Do not use cutting fluid.

2) Ductile iron

Material classification: K3.x

1) The machinability of ferritic ductile iron and ferritic/pearlite ductile iron is very similar to that of low alloy steel.

Therefore, the milling recommendations provided for steel materials should be used when selecting tools, insert geometries and materials.

2) Pearlitic ductile iron is more abrasive, so it is recommended to use cast iron materials.

3) The use of PVD coating material and wet cutting can ensure the best processing ability.

3) Compacted Graphite Cast Iron (CGI)

Material classification: K4.x

The pearlite content is less than 90%.

This type of CGI, which is most commonly used for milling processing, usually has a pearlite structure of about 80%.

Typical parts are engine cylinder block, cylinder head and exhaust manifold.

The recommendations for milling cutters are the same as when machining gray cast iron; however, insert geometries with sharper cutting edges and larger positive rake angles should be selected to minimize the burrs formed on the parts.

Arc milling may be a very good alternative to traditional CGI cylinder boring.

4) Austempered ductile iron (ADI)

Material classification: K5.x

Rough machining is usually performed in an unhardened state and is comparable to high-alloy steel milling.

However,  the processing object of the finish machining is a hardened material with very high abrasiveness, which is comparable to ISO H  hardened steel milling.

Materials with higher resistance to abrasive wear are preferred.

Compared with NCI, the tool life when machining ADI is shortened to about 40%, and the cutting force is increased by about 40%.

04 Milling of non-ferrous metal materials

Non-ferrous metal materials include not only aluminum alloys, but also magnesium, copper and zinc-based alloys.

Machinability is mainly due to the difference in silicon content.

Hypoeutectic aluminum-silicon alloy is the most common type, with a silicon content of less than 13%.

Aluminum alloy with silicon content less than 13%

Material classification: N1.1-3

The main wear criterion is built-up edge/bonding on the cutting edge, which leads to burr formation and surface quality problems.

In order to avoid leaving scratches on the surface of the part, good chip formation and chip removal are essential.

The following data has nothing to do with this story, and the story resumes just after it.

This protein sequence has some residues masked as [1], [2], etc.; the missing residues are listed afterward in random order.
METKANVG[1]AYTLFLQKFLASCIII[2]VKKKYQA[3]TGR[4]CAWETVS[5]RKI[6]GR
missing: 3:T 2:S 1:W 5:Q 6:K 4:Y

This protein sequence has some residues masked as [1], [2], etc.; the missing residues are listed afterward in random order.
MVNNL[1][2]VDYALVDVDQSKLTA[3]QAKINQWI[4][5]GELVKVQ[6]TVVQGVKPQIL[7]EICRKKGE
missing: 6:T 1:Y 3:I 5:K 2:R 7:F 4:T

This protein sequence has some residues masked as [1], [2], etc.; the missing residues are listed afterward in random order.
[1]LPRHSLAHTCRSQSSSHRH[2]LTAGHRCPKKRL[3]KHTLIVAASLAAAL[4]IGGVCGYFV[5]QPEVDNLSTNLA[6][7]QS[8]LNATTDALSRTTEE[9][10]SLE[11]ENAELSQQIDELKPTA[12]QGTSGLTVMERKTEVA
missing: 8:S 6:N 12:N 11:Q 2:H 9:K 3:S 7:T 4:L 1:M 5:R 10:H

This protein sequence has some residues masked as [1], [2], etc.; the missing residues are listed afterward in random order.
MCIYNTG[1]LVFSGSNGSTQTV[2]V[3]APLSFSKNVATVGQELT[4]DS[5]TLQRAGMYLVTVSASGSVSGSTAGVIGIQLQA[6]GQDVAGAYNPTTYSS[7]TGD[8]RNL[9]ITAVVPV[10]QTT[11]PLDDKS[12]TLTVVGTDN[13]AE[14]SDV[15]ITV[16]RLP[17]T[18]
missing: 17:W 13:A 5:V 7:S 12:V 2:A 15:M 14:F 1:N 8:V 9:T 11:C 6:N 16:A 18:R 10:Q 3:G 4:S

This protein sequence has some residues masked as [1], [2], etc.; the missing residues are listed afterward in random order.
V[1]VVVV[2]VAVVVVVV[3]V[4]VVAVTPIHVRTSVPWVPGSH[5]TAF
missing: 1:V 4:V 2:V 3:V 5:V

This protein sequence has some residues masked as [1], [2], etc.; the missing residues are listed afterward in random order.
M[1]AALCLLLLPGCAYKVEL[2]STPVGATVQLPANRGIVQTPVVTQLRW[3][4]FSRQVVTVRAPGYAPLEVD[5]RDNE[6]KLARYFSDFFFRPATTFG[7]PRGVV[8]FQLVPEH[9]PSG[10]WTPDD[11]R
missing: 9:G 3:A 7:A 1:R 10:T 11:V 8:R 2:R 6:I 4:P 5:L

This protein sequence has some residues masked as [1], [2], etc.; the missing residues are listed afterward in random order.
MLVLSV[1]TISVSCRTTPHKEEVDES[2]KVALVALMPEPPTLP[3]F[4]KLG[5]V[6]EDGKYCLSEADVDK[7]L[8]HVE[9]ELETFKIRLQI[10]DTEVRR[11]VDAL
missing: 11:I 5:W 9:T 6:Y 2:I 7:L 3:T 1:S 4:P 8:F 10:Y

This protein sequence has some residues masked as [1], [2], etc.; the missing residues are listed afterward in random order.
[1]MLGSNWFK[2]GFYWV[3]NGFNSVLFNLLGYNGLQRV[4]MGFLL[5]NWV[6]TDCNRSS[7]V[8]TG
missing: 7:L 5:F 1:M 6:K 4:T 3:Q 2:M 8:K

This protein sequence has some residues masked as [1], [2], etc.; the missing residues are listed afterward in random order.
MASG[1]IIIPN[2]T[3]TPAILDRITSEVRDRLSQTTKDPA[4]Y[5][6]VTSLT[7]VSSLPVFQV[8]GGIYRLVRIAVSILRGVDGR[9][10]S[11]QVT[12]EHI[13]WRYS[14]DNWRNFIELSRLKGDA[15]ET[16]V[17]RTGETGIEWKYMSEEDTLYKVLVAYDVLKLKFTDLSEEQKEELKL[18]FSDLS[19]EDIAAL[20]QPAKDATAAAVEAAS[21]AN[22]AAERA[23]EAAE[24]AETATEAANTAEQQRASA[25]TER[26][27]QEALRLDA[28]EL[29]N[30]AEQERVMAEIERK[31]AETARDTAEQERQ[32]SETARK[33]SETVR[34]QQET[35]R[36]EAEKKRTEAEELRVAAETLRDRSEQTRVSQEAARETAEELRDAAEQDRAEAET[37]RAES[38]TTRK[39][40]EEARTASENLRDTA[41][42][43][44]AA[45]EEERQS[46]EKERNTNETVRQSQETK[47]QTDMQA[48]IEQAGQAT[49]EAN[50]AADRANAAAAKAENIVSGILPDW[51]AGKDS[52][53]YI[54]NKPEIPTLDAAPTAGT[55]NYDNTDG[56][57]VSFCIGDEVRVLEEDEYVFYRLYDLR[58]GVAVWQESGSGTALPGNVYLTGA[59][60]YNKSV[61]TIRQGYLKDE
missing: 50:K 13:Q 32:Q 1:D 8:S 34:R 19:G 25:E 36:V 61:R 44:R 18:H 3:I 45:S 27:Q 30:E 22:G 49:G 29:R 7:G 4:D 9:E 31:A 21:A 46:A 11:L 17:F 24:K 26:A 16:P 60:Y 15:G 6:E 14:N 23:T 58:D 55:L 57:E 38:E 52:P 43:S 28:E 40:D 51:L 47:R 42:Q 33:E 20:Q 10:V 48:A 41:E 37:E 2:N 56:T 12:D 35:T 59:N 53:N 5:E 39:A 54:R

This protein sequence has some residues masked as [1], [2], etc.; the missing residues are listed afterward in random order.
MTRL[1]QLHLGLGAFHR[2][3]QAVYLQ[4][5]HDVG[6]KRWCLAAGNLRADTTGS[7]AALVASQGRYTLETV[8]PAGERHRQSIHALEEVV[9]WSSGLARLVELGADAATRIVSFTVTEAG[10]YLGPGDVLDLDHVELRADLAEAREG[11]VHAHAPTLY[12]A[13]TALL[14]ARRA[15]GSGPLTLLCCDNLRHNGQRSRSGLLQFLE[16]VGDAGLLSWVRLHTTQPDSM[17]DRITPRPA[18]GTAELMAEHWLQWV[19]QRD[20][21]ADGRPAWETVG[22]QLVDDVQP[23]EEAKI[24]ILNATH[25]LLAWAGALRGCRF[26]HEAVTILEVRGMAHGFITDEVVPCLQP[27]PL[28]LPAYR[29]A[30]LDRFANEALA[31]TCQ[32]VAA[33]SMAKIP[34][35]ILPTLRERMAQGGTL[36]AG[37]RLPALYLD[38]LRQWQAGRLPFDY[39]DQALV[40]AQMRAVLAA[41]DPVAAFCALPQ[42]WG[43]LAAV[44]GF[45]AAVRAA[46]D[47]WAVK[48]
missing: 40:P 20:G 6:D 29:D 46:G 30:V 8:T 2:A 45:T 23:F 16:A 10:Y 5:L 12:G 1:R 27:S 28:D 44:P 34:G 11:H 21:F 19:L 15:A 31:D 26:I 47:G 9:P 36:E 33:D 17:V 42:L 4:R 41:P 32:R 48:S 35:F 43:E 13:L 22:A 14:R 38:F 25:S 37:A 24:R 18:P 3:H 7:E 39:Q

Suggestions:

1) The use of PCD tipped inserts with sharp polished cutting edges can ensure good chip-breaking ability and prevent build-up edge.

2) Choose a positive rake insert geometry with sharp cutting edges.

3) Unlike most other milling applications, cutting fluid should always be used when machining aluminum alloys to avoid material sticking to the blade cutting edge and improve surface quality.

  • Silicon content <8%: use cutting fluid with a concentration of 5%
  • Silicon content <8-12%: use cutting fluid with a concentration of 10%
  • Silicon content> 12%: use cutting fluid with a concentration of 15%

4) Higher cutting speeds generally improve performance without negatively affecting tool lifespan.

5) The recommended value of hex is 0.10-0.20 mm (0.0039-0.0079 inch).

Low values will cause burr formation.

6) Due to the high table feed, a machine tool with “pre-reading” function should be used to avoid dimensional errors.

7) Tool lifespan is always limited by burr formation or surface quality of parts.

Blade wearing is difficult to use as a tool life criterion.

05 Superalloy and titanium alloys

Milling of superalloys and titanium usually requires a machine tool with high rigidity, high power and high torque to run at low speeds.

Notch wear and cutting edge tipping are the most common types of wear.

The generated high heat will limit the cutting speed.

Suggestions:

To use round blade milling cutters as much as possible to increase the chip thinning effect.

The use of round blade milling cutters minimizes notch wear

The use of round blade milling cutters minimizes notch wear

When the cutting depth is less than 5mm, the entering angle should be less than 45°.